"A deeply moving and very disturbing story of a gross miscarriage of justice and an eloquent cri de coeur of Native Americans for redress and to be regarded as human beings with inalienable rights guaranteed under the United States Constitution, like any other citizens. We pray that it does not fall on deaf ears. America owes it to herself."—Desmond M. Tutu, Archbishop Emeritus of Cape Town, South Africa, and Nobel Peace Laureate
"American Indian Movement (AIM) activist Peltier, arrested more than two decades ago on charges stemming from conflict with the FBI on the Pine Ridge Reservation in South Dakota, has become a symbol of the oppression of Indians and other indigenous people. Indeed, he is perhaps the most famous inmate in the U.S., regarded by many as a political prisoner, with Robert Redford, author Peter Matthiessen, former U.S. attorney general Ramsey Clark, and others calling for his release. He remains incarcerated, often in horrific conditions. As if engaged in the sun dance, in which apparently unendurable sufferings are embraced as a spiritual testimony, Peltier writes of his life, before and behind bars, with anger but not rancor. Since his youth as a warrior, he has become a spiritual elder whose words offer much to Indians and non-Indians alike. 'We don't need more prisons,' he writes. 'We need more compassion. That compassion is our own highest possibility.' His own simple, eloquent compassion for his captors as well as himself makes this a remarkable and moving book."—Patricia Monaghan, Booklist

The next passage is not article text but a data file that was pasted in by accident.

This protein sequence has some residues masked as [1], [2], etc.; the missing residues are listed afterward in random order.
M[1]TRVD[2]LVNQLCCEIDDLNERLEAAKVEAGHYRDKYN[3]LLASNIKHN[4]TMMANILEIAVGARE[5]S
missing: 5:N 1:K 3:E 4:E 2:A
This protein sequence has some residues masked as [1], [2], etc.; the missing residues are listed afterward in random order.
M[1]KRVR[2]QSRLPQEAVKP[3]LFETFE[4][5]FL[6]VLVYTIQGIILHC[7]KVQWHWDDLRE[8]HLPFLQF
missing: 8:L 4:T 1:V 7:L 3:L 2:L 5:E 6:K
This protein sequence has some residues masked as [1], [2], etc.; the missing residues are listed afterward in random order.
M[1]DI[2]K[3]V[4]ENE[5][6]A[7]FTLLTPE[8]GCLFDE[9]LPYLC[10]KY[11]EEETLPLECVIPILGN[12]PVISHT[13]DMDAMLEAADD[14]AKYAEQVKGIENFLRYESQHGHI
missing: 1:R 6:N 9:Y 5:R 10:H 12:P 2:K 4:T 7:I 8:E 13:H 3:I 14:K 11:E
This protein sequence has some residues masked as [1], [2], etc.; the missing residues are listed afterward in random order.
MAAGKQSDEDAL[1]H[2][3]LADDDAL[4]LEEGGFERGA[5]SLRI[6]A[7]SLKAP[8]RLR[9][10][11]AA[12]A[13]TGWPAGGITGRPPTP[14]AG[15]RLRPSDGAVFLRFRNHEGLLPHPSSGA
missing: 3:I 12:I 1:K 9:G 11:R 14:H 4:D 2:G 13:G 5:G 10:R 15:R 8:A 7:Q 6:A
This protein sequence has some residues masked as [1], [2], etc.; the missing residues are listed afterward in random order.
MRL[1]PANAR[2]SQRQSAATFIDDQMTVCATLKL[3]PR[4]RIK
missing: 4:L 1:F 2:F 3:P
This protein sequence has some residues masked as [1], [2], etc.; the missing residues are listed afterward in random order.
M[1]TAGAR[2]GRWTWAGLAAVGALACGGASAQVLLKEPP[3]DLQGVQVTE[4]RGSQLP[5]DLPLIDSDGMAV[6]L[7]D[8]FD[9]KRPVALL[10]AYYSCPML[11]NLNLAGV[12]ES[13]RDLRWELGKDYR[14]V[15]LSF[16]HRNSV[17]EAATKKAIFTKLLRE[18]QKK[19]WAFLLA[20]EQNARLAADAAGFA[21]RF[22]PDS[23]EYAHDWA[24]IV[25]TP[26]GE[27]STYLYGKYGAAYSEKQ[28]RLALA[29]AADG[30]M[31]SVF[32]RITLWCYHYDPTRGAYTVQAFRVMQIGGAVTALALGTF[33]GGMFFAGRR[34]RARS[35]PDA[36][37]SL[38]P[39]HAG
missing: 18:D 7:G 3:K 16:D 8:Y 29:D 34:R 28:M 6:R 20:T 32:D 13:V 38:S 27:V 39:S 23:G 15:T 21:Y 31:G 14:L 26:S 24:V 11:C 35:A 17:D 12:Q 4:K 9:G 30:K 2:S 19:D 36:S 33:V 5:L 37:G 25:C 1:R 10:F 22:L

"Part manifesto, part memoir, a standout collection by the celebrated, long-imprisoned American Indian Movement co-founder and activist. Peltier, a Sioux Indian, has been in federal prison since 1977, convicted of killing two FBI agents during the 1973 siege at Wounded Knee, S.D. Peltier asserts that he did not commit these murders, writing simply, 'Innocence has a single voice that can only say over and over, I didn't do it. Guilt has a thousand voices, all of them lies.' (In his preface, former attorney general Ramsey Clark makes a compelling argument for why we should believe Peltier, a case also made by Peter Matthiessen in his much-litigated book In the Spirit of Crazy Horse). In this anthology, Peltier charts the course of his activism, describing his evolution from a young man on a South Dakota reservation who wanted what other young men in his circumstances wanted—a car, a job—to a political organizer keenly aware of the injustices visited past and present on Americas indigenous peoples . . . Peltier has much to say about American Indian politics, a dauntingly complex set of issues; among other things, he insists that the US government follow a Canadian model in offering reparations for historical wrongs. He also advances the plausible view that the siege at Wounded Knee was a sideshow meant to disguise a deal through which a uranium-rich portion of the Pine Ridge Sioux reservation was ceded to the federal government. Writing more personally, Peltier recounts the intricacies of living behind bars. As a houseguest in hell, he writes, you learn that the devil has many mansions, and you keep shuttling between them for no known reason. An important contribution to Native American letters, sure to stir both controversy and renewed attention for Peltier's ongoing quest for freedom."—Kirkus Reviews